Direct Trade Impact of Brazil’s Recession
Brazil’s real GDP fell by 3.5 percent in 2015 and a similar decline is projected this year. Which countries suffer the most from Brazil’s recession in terms of impacted trade?
Although Brazil’s share of global output (at market exchange rates) is only 2.5 percent, it is the largest economy in Latin America (36.4 percent of the region’s output). It is also a key trading partner for a few economies in South America. The table reports individual countries’ bilateral exports to Brazil as a share of their total exports. The most affected by the state of Brazil’s economy are its neighbors to the south (Argentina, Bolivia, Paraguay, and Uruguay), three of which are, together with Brazil, full members of the Mercosur trade agreement, and one is an associate member (Bolivia).
Lower import demand from Brazil will have a limited direct impact on the United States. Brazil is the ninth most important trading partner for the United States in terms of share of total US exports. Given the size of the US exposure to Brazil, the recession there is about as important as the economic condition in Hong Kong or the Netherlands. China, which announced multiple investment deals with Brazil last year, may experience complications due to ongoing unrest in Brazil, but it exports only a small share of its goods to Brazil (1.5 percent), limiting the magnitude of the immediate effect on sales of goods.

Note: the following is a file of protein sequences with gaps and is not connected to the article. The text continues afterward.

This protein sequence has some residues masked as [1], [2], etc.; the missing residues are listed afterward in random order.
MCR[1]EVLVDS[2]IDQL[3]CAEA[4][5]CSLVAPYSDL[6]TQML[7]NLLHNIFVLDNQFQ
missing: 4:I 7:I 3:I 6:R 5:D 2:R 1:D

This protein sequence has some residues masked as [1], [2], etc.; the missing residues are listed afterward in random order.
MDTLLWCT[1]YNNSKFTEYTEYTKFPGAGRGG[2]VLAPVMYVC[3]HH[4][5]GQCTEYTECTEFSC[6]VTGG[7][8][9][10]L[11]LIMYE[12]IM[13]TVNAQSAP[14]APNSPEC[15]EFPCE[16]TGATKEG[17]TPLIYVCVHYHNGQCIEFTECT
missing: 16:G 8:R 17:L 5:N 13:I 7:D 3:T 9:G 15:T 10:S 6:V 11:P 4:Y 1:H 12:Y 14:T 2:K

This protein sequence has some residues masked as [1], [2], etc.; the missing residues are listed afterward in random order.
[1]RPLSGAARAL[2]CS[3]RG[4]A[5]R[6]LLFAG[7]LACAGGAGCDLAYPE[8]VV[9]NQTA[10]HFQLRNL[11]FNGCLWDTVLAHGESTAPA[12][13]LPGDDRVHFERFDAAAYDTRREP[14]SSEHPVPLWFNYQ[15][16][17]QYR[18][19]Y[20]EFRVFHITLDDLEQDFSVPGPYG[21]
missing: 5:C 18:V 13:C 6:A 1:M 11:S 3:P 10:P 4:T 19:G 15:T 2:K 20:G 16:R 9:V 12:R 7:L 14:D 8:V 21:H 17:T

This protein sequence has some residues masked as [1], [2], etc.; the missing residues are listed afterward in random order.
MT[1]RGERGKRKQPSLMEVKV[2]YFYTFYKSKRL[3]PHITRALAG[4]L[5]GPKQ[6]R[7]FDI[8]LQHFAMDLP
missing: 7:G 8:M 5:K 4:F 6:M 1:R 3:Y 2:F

When can we expect the conditions to improve? Brazil will not rebound this year and according to PIIE projections, its recession is expected to deepen in 2016. Unless the protracted political uncertainty is resolved, Brazil’s economy will continue to shrink in 2017. The immediate impact will be more concentrated for Brazil’s regional trading partners but for trade flows worldwide Brazil’s recession may have less consequence.
Share of exports to Brazil (percent of total exports)
|Note: Latest export data are from 2014.|
|Source: World Bank's WITS database.|